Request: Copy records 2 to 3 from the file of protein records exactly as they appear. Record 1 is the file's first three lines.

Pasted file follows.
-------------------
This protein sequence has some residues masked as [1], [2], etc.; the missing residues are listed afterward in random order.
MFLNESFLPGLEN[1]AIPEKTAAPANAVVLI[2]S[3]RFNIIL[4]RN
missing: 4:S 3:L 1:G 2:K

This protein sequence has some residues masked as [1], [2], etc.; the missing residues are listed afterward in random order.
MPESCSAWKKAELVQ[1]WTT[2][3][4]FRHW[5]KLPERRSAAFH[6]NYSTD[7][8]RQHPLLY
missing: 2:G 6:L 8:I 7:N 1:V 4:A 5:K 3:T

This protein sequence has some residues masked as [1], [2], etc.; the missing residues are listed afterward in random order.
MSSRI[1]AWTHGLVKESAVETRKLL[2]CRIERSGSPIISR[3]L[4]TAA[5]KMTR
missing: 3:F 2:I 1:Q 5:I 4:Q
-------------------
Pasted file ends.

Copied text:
This protein sequence has some residues masked as [1], [2], etc.; the missing residues are listed afterward in random order.
MPESCSAWKKAELVQ[1]WTT[2][3][4]FRHW[5]KLPERRSAAFH[6]NYSTD[7][8]RQHPLLY
missing: 2:G 6:L 8:I 7:N 1:V 4:A 5:K 3:T

This protein sequence has some residues masked as [1], [2], etc.; the missing residues are listed afterward in random order.
MSSRI[1]AWTHGLVKESAVETRKLL[2]CRIERSGSPIISR[3]L[4]TAA[5]KMTR
missing: 3:F 2:I 1:Q 5:I 4:Q